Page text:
Data analysis allows a look into the future

Few incidents within a factory are more expensive than unplanned downtime and outages. Especially in large plants with a high energy demand, an unplanned failure and the associated time to resume regular operation can quickly cause enormous costs. But even with small production lines, failures are annoying for operators. By evaluating all relevant data from a factory, operators are also guaranteed greater flexibility in terms of downtime.

Thus, with accurate data analysis by an MES, the power loss of individual conveyor carts within a plant can be noticed directly. Using methods such as predictive or prescriptive maintenance, the MES can ultimately plan the necessary maintenance work in such a way that the costs remain as low as possible and take place at a time that is favorable for the entire plant structure. Of course, this does not only apply to conveyor trolleys. Key figures of all installed parts, which require regular maintenance, can be analyzed by modern data models and statements can be made about the expected remaining mileage.

Transfer and collection of Knowledge

The latest possibilities of comprehensive MES also include the possibilities offered by technologies such as augmented and virtual reality. Particularly important aspects in which these modern technologies can help are the education and training of workers. The increasing shortage of skilled workers and the retirement of long-standing and experienced employees mean a challenge for many industrial companies that should not be underestimated. FactoryTalk innovation Suite allows, for example, the inclusion of detailed instructions by experienced staff, which can be created in the exchange of individual parts of a system. With the help of augmented reality glasses, such instructions enable knowledge transfer between generations of employees and prevent the loss of specialist knowledge. In addition, the possibilities of augmented reality provide detailed information and insights into key performance indicators for machines, make safety zones visible and distribute work instructions worldwide in real time.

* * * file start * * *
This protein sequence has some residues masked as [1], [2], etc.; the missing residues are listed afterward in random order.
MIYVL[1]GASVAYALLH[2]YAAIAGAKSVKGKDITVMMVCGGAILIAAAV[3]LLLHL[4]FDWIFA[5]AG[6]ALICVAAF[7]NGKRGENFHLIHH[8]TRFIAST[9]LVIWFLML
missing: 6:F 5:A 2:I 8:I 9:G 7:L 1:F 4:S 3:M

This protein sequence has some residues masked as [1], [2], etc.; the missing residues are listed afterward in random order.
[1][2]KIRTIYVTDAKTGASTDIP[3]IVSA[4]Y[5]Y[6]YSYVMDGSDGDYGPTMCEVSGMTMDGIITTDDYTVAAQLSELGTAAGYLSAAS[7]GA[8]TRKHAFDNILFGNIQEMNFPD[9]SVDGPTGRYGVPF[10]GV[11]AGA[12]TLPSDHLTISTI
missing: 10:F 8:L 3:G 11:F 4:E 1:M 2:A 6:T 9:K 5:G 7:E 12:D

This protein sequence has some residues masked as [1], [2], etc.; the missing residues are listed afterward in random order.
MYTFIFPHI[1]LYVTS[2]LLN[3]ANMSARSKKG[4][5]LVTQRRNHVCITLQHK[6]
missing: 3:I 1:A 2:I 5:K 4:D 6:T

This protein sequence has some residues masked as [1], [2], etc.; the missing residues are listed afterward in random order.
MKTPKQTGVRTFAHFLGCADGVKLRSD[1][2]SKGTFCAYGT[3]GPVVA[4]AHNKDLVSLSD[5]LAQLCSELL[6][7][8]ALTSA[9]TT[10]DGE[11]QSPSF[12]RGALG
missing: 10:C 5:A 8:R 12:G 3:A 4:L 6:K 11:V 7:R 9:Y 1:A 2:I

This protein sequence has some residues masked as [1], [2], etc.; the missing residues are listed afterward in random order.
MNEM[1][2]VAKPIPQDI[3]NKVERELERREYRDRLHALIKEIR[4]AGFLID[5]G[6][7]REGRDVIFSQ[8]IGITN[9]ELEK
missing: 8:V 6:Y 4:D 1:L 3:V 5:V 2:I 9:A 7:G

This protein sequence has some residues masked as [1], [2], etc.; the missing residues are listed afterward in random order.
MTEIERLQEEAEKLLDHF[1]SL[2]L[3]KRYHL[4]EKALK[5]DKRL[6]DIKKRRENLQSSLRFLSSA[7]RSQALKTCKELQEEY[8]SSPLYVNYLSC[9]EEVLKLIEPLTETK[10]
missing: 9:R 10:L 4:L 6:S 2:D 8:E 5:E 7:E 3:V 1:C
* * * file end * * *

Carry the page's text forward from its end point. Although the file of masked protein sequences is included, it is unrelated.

More perfect production through data flow without limits

Keeping track of your own production can be difficult in times of immense amounts of data. In particular, the increasing networking makes it necessary for companies to rely on solutions that not only provide a short-term remedy in the data thicket. Above all, MES solutions can help, which not only cover individual application areas, but are also characterized by their scalability, comprehensive advantages for key figures in production and, last but not least, by simple knowledge transfer among employees. For decision-makers and those responsible, however, these systems ultimately mean one thing above all: that the production process is somewhat more perfect and balanced.

*Ashkan Ashouriha is Product Business Manager, EMEA Region, IIoT & Digital Engineering at Rockwell Automation.